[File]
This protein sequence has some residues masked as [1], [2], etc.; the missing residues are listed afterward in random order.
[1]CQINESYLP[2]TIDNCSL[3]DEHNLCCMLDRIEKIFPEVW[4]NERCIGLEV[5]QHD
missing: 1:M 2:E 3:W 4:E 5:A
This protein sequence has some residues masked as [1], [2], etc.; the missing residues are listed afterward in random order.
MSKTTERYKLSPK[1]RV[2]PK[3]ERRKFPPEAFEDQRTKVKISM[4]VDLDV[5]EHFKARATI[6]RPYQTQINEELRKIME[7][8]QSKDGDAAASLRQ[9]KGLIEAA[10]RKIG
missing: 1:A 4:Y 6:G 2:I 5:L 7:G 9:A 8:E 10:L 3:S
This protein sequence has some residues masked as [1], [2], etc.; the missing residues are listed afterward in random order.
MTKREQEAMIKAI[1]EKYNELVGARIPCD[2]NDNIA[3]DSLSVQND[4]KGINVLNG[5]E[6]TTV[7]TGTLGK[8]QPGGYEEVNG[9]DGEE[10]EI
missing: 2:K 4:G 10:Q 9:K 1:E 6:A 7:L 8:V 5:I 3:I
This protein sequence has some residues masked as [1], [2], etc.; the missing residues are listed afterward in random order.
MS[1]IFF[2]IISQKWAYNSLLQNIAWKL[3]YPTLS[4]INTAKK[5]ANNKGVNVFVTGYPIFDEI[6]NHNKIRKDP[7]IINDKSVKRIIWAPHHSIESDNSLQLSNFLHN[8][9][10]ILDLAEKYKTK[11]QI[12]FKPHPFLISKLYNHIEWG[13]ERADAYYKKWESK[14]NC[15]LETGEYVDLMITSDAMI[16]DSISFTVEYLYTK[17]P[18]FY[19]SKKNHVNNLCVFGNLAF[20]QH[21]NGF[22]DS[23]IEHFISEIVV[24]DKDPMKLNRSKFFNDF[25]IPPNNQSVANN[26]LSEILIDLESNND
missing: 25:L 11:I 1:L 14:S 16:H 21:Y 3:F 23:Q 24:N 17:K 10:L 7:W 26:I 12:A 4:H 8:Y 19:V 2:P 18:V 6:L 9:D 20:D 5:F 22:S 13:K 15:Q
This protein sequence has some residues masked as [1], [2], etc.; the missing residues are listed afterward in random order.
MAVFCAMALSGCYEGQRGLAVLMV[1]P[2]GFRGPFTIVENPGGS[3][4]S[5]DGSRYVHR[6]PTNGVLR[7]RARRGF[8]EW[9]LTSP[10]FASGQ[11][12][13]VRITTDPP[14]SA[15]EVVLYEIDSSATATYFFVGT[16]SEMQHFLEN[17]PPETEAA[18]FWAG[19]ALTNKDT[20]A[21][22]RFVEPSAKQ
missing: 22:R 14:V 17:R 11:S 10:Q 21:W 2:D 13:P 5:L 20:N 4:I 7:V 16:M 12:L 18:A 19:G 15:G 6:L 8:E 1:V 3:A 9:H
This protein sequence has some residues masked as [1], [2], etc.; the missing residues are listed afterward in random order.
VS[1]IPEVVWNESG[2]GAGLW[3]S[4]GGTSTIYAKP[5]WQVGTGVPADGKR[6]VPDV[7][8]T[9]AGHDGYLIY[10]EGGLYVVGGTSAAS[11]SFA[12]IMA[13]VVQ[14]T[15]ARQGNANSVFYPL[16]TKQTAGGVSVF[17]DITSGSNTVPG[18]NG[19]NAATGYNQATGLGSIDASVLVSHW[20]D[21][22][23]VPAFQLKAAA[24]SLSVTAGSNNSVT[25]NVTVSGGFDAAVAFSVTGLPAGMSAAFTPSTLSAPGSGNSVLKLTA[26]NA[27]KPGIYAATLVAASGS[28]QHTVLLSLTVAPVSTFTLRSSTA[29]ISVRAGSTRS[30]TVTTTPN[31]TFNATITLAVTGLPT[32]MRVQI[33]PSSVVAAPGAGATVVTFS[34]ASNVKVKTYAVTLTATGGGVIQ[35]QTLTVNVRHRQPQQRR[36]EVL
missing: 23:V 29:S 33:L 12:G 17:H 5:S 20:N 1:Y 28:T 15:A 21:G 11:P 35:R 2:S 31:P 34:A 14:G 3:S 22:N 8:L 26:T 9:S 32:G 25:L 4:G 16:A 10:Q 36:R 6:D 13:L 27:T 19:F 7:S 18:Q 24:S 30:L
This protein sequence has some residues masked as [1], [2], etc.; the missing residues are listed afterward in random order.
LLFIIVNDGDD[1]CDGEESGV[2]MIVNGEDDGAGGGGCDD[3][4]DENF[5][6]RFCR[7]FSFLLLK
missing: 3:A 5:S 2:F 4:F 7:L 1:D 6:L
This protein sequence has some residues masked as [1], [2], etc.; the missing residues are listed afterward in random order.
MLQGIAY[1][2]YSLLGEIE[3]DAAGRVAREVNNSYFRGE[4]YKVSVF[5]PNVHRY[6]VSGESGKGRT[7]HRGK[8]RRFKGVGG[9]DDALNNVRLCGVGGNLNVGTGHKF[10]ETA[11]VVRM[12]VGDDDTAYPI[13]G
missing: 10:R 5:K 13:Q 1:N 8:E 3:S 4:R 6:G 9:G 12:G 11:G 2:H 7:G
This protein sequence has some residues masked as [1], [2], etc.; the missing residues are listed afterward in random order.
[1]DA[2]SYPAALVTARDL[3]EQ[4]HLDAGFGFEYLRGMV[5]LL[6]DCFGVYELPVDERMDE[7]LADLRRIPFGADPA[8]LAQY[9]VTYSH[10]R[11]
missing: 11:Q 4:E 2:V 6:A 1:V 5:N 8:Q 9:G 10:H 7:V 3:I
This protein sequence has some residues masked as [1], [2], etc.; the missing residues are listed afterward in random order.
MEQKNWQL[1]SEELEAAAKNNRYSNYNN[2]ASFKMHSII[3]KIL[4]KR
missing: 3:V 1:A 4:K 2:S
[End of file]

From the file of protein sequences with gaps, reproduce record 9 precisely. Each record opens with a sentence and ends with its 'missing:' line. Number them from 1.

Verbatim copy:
This protein sequence has some residues masked as [1], [2], etc.; the missing residues are listed afterward in random order.
[1]DA[2]SYPAALVTARDL[3]EQ[4]HLDAGFGFEYLRGMV[5]LL[6]DCFGVYELPVDERMDE[7]LADLRRIPFGADPA[8]LAQY[9]VTYSH[10]R[11]
missing: 11:Q 4:E 2:V 6:A 1:V 5:N 8:Q 9:G 10:H 7:V 3:I